Success in controlling such emotions is not a snap of the fingers and hey, we're done. It's something that develops within us over time. So each time you suppress such feelings, celebrate, and build on that success.

    JeffreyCinorjer
  • ShoshinShoshin No one in particular Nowhere Special Veteran

    @genie said:
    I am finding this very hard to do. Sometimes I feel this burning rage, and I wanna hurt people who hurt me. Feels like justice. I know it's wrong, but I still feel that way. Most of the time I suppress my feelings, but the feelings are there. Buddhism has not helped me overcome this so far.

    @genie, My advice when it comes to Revenge and as @Jeffrey mentioned meditation can help, especially "Metta" meditation :)

  • ZenniZenni Veteran

    @genie - there was a time when I had much misery in me. It was impossible to forgive.

    I held on to a phrase "out of the filthy mud yet untainted" (lotus) which I read while I was flipping a a random magazine.... I WANT TO BE ME. I will not allow the circumstances to change who I am. So in a small way, I was already living mindfully. But... How to forgive??

    @cinorjer - First, if your life is filled with people who do want to hurt you, then you need to work on finding new people to be around.

    While you are at it, you need healing...

    Meditation.

    Buddhism has taught me to, not to pay attention to my thoughts.
    Because my thoughts (mostly, if not all) are about the past and the future.

    Buddhism teaches me to be in the now and that I can come back to the now by focussing on my breath. And while focussing on my breath, when thoughts arises, I allow them to come (still focussing on my breathing) and go. To, not to hold on to them, thereon becomes the second arrow.

    Recognizing that the aggressors themselves are victims, helped.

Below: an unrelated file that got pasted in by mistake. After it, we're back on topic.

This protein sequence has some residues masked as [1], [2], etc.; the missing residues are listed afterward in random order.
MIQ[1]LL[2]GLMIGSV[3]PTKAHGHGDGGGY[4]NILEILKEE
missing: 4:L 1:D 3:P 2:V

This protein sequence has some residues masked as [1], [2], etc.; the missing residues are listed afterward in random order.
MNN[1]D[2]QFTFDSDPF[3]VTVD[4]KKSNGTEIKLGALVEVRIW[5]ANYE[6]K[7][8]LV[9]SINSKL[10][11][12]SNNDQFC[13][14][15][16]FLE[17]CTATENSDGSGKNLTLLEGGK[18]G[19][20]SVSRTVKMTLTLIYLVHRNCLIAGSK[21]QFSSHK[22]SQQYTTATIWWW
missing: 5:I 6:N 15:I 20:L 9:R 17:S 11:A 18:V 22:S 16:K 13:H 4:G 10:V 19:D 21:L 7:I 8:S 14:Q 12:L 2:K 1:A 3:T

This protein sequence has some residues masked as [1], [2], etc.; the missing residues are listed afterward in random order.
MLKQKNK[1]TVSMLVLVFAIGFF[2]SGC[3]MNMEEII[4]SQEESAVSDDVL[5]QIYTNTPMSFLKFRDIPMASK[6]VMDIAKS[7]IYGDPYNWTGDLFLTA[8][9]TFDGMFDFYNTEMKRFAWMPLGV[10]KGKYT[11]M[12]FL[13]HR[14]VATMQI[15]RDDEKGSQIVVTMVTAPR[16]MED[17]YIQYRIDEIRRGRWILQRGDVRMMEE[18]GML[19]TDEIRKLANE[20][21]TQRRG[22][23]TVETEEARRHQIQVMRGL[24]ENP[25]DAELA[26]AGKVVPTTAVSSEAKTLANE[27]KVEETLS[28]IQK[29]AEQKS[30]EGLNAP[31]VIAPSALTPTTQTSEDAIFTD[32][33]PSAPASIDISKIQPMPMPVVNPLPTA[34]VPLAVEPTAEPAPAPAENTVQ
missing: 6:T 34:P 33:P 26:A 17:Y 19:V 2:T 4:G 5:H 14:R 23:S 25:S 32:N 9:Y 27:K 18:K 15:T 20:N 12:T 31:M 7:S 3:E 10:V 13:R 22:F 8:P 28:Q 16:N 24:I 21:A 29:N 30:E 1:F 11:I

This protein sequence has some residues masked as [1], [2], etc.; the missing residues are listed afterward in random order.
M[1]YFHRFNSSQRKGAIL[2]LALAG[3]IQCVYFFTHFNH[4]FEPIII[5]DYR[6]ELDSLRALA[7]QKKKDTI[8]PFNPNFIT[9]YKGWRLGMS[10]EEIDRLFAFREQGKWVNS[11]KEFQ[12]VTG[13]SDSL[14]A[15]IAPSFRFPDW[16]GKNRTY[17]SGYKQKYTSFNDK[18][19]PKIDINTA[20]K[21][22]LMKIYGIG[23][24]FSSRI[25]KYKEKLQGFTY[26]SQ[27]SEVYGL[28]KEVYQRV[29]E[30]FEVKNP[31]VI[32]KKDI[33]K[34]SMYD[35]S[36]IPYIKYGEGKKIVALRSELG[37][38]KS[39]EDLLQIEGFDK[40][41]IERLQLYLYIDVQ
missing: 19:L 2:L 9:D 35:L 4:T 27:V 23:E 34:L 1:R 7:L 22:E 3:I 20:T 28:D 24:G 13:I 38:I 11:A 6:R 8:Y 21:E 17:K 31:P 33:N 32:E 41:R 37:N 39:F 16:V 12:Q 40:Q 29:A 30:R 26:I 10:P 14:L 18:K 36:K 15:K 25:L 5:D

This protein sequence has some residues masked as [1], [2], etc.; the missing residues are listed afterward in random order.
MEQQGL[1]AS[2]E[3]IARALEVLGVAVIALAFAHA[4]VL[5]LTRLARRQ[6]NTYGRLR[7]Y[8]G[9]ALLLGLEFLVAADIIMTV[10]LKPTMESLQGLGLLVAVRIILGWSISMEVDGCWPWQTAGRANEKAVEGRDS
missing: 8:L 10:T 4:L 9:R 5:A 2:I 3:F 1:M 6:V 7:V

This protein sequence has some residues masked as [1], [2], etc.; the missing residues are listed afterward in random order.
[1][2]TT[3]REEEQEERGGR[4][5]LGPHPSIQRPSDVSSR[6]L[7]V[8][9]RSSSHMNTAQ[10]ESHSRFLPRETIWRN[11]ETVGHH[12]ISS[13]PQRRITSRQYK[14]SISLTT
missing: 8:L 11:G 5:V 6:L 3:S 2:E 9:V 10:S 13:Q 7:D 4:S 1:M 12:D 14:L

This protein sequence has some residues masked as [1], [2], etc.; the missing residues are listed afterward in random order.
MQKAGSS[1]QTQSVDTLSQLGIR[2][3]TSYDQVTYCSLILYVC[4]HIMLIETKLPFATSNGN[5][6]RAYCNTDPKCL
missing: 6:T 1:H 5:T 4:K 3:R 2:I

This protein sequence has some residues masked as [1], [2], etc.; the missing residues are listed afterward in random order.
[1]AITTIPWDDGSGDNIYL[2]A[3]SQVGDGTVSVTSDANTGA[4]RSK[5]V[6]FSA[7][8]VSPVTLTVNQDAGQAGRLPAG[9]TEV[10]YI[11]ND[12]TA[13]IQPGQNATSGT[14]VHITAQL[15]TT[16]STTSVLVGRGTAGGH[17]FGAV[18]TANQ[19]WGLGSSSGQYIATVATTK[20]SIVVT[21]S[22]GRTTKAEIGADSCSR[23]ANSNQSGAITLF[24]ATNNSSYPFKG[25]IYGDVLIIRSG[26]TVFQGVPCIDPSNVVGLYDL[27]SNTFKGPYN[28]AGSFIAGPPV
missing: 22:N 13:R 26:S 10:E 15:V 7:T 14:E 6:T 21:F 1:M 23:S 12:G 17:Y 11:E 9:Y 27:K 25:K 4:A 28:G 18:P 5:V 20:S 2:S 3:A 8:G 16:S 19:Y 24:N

Focussing on the truth of impermanence, that all of conditioned existence, without exception, is transient... brings comfort.

    Chanting is calming...

    Sending you the energy of loving kindness <3

    Namaste
    Zenni

    ShoshinCinorjermmo
  • ZenniZenni Veteran

    @federica - thank you very much <3
    You mentioned the term "second arrow" in one of your recent posts.

    @genie - in case you are new to Buddhism (like me), please google "second arrow Buddhism"

  • lobsterlobster Veteran

    @genie said:
    I am finding this very hard to do. Sometimes I feel this burning rage, and I wanna hurt people who hurt me. Feels like justice. I know it's wrong, but I still feel that way. Most of the time I suppress my feelings, but the feelings are there. Buddhism has not helped me overcome this so far.

    Try martial arts if possible. You learn to understand and have an outlet for these feelings. As a very aggressive and angry individual I know how much time is required for the feelings to be transformed. Buddha was a warrior if that is any interest ...

    Meditation is useful, yoga too. In fact without such physical disciplines I might have been far more explosive.

    Keeping the genie corked, or letting the fuming out bit by bit to blow away ... <3

    ZenniWalker
  • KennethKenneth Veteran
    edited May 2015

    @genie, If it is available and affordable, I would suggest you see a therapist about your anger. He/she may be able to help you gain some insight and coping skills. This combined with meditation can help a lot. <3